Act V, Scene 4 Summary and Analysis

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Last Updated on May 5, 2015, by eNotes Editorial. Word Count: 1390

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This scene takes place in the hall in Leonato's house. Musicians are seated in the gallery. Hero, the prince, and Claudio have been declared innocent, and Margaret in some fault for the slander. Benedick is relieved that he need no longer keep Claudio under his challenge. Leonato directs Hero and the other ladies to withdraw and return, masked, when he sends for them. He directs Antonio to play the father of the bride. When Benedick asks Leonato for Beatrice's hand in marriage and Leonato exposes the double gull, Benedick, though nonplussed at Leonato's answer, reaffirms his request and receives Leonato's blessing.

Prince Don Pedro and Claudio arrive with attendants. Claudio answers in the affirmative when asked by Leonato if he will marry his niece. While Antonio summons Hero and the ladies, Claudio attempts to tease Benedick. Benedick briskly dismisses Claudio with an insult to his heritage. Antonio returns with Hero and the ladies, who are masked. Claudio swears before the friar that he will marry Antonio's masked daughter. When Hero lifts her veil, he and Don Pedro are amazed. Leonato explains that she was dead only as long as her slander lived, which the friar promises to explain. Benedick asks the friar which of the ladies is Beatrice. Unmasking, she coyly steps forth from the line of women. Benedick asks Beatrice if she loves him and she responds "no more than reason," which he echoes, and when Beatrice asks Benedick if he loves her, they both detail the particulars of their separate gulls, at which point Claudio and Hero step forth with papers, written in their hands, which evidence their love for each other. Benedick stops the wordplay with a kiss. When Don Pedro attempts to mock Benedick as a married man, Benedick refuses the bait and declares that since he purposes to marry he will not entertain any thing against it, including his own past parodies of the state. Claudio and Benedick resume their friendship. Benedick spiritedly calls for music and dance to lighten their hearts and advises the matchmaker, Don Pedro, to "[g] et thee a wife, get thee a wife." A messenger arrives with news that Don John has been taken, and is being brought back to Messina. The play ends with Benedick's call to the pipers and an exuberant dance.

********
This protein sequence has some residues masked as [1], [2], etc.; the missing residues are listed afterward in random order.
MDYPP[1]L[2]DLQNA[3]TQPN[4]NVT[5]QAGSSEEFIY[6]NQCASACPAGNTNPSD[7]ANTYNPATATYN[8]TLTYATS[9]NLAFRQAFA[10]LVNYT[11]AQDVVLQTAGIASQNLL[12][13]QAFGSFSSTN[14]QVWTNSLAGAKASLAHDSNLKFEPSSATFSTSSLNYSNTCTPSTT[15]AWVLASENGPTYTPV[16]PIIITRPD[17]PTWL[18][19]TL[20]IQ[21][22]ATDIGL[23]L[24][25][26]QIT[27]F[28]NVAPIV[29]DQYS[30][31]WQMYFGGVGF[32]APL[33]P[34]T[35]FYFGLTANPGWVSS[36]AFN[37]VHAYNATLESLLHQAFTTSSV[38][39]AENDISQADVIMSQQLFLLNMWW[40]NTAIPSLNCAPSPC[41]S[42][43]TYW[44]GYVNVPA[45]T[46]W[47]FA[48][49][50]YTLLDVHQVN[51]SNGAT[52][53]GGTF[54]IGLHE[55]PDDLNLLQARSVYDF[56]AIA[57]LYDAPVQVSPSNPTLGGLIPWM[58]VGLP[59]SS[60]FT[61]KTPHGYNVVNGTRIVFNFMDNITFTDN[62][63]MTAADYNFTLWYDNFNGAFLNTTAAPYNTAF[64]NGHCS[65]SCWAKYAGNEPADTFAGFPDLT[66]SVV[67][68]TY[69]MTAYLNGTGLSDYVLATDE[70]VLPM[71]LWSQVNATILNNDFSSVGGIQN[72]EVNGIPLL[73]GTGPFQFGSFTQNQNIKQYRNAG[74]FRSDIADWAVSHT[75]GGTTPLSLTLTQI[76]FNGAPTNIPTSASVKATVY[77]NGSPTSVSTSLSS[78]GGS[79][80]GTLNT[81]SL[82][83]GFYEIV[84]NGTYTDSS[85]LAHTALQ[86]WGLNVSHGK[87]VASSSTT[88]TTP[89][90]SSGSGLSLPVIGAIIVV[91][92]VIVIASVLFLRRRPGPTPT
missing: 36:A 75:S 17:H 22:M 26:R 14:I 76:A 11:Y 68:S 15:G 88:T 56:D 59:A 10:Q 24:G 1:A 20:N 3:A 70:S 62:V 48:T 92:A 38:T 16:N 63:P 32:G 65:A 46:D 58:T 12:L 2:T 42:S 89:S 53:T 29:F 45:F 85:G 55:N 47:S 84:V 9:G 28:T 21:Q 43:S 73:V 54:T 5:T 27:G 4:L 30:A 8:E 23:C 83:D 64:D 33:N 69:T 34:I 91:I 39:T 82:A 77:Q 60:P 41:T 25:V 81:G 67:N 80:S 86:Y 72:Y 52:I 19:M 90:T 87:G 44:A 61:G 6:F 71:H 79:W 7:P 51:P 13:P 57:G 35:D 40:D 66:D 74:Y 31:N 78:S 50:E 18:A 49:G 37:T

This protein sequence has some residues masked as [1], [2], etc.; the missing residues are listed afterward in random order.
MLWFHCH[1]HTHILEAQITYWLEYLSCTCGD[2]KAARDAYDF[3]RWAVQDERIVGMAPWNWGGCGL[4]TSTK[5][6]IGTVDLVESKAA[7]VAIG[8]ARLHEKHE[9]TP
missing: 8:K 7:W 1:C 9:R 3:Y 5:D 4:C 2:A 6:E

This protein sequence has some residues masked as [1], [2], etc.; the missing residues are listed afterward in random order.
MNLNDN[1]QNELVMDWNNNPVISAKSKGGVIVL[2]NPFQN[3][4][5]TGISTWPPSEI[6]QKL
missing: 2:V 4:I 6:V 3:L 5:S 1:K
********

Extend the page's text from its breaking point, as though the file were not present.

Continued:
In the denouement and resolution of the play, Shakespeare ties its loose ends up amiably, rejoining the polarized plots with a reconciliation scene. He clearly indicates he will do this in Friar Francis' dialogue, "Well I'm glad all things sorts so well." He immediately tells us that the prince and Claudio have been absolved, that Margaret underwent Leonato's examination and escaped with slight censure, and that Benedick has released Claudio from his challenge. The first 90 lines of this scene are in verse, including speeches by Benedick and Beatrice, and the rest is in prose except for the messenger's two verse lines interjected at its end.

Leonato's confession of the double gull does not sway Benedick from his determination to marry Beatrice. Although he tells Leonato that his answer is "enigmatical," it is unlikely that anyone as alert as Benedick does not understand his meaning, and his comical remark serves not only to end any exploration of the matter at this time and to affirm his commitment, but also serves to advise us that Benedick has reached a new level of self-acceptance.

Both Leonato and Benedick continue their reserve with Don Pedro and Claudio until the penance is fulfilled and their dialogue is direct, shorn of ornamentation. Benedick ignores the prince's gibe about his "February face" and disposes of Claudio's crude rally with caustic severity. Claudio's insensitivity (basically a play for masculine approval and probably developed during the war), though he is well-bred, indicates the immaturity which caught him in the circumstances of the play to begin with. The inappropriateness of his remarks serve to maintain a comic element to counterpoint the other characters' reserve. Without it, the denouement of the play would flatten.